DiningWhere to eat Cantonese food in Guangzhou

Fiery, salty, juicy, sweet and sour by turns, Cantonese cuisine is legendary

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From fiery Sichuan to salty Shandong, China is home to complex and varying regional cuisines. But it’s Cantonese food that is China’s biggest regional culinary export, made famous by its juicy sweet and sour pork and the bounciest shumai dumplings. Formerly Canton, the dazzling port city of Guangzhou is the birthplace of Cantonese food and the epicentre of China’s gastronomic scene. Here, cutting-edge architecture sits alongside heritage buildings, while leafy parks punctuate the cosmopolitan city with verdant greenery. Discover where to find the finest Cantonese food in Guangzhou as we explore its street food hotspots and fine dining restaurants.

guangzhou tower eat cantonese in guangzhou

 

What is Cantonese cuisine?

Understated and mellow, without overpowering spice or seasoning, Cantonese cuisine’s beauty is its simplicity. Underpinned by the freshness of ingredients: ginger, spring onions, oyster sauce and rice wine vinegar, Cantonese food is lightly cooked by steaming, poaching or flash-frying, allowing the produce to really shine.

wonton eat cantonese in guangzhou

With the Pearl River snaking through its heart, Guangzhou’s coastal location means seafood is abundant in Cantonese cuisine, such as off-the-boat lobster, plump scallops and prawns. When it comes to meat, in keeping with Chinese tradition, nose-to-tail eating is common and no part of the animal is wasted.

China’s legendary dim sum culture was popularised in Canton. Those unmistakable, bite-size-dumplings served in bamboo steamers, enjoyed in the afternoon alongside aromatic tea. From crispy fried wontons to steamed prawn buns and radish cake, savouring a dim sum banquet of these micro dishes is the best way to experience it.

dim sum eat cantonese in guangzhou

 

Where to eat Cantonese food in Guangzhou

As the ancient Chinese saying goes, one should, “be born in Hangzhou, marry in Suzhou, die in Liuzhou and eat in Guangzhou." And it’s not hard to see why. From lively street food stalls and vibrant night markets to illustrious fine dining restaurants, Guangzhou is easily the gastronomic capital of China. In 2018 Guangzhou entered the Michelin guide, sealing its credentials as an emerging culinary hotspot.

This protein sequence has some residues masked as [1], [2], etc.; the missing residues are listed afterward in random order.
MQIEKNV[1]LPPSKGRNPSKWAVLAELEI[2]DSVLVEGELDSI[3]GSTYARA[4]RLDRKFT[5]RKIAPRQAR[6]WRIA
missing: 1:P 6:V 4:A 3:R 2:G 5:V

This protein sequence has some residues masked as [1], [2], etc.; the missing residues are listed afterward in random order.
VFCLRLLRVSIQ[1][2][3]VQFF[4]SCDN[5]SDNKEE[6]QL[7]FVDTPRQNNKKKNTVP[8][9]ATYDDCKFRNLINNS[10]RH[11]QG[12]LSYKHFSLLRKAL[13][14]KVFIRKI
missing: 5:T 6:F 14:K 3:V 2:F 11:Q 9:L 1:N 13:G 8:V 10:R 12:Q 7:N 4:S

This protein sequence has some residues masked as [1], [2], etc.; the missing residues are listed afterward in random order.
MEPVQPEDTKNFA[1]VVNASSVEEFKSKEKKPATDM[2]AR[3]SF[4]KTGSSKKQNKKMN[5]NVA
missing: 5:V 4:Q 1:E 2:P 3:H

For a traditional taste of Cantonese cuisine, head to the Liwan District, Guangzhou’s old city. Here, you’ll find row upon row of unpretentious, yet excellent, restaurants. Yuan Ji’s silken congee rice pudding and cheung fun rice noodle rolls have kept customers returning for over 30 years.

Liwan District’s bustling Shangxiajiu Pedestrian Street is the place to go for Cantonese street food extraordinaire. Navigate streets lined with colourful souvenir shops to pick up pillowy, warm baozi buns or tender niu san xing, beef offal from food carts.

street food eat cantonese in guangzhou

Just 10-minutes drive from Jumeirah Living Guangzhou, Guangzhou Restaurant is one of the city’s oldest. With its quintessentially Cantonese circular banqueting tables and red Chinese lanterns, the charming three-storey restaurant is famed for its char siu bao pork buns and soy sauce chicken.

dim sum and buns eat cantonese in guangzhou

With eight restaurants having achieved a Michelin star, Guangzhou is at the forefront of progressive Chinese cooking culture. The sophisticated Bing Shen Mansion presents elegantly prepared dim sum and its stir-fried flat rice noodles with sliced beef is some of the best in the city. At Famous Cuisine on China Mayors Plaza, the soy-marinated chicken is seasoned with luo han guo instead of sugar for extra depth. A standout dish is Famous Cuisine’s steamed grouper fillet with pepper and salted potherb mustard.

Historically, dim sum was pushed around on carts and served in roadside teahouses, but in Guangzhou today you’ll find it everywhere you look. It’s a popular local custom for families to go for dim sum at weekends and it’ll be served from morning until mid-afternoon. For the best dim sum in Guangzhou, head to the north of the city to Bei Yuan Restaurant. Occupying an exquisite old Chinese building with gilded vases, the palatial eatery serves exceptional prawn dumplings and red rice paper rolls.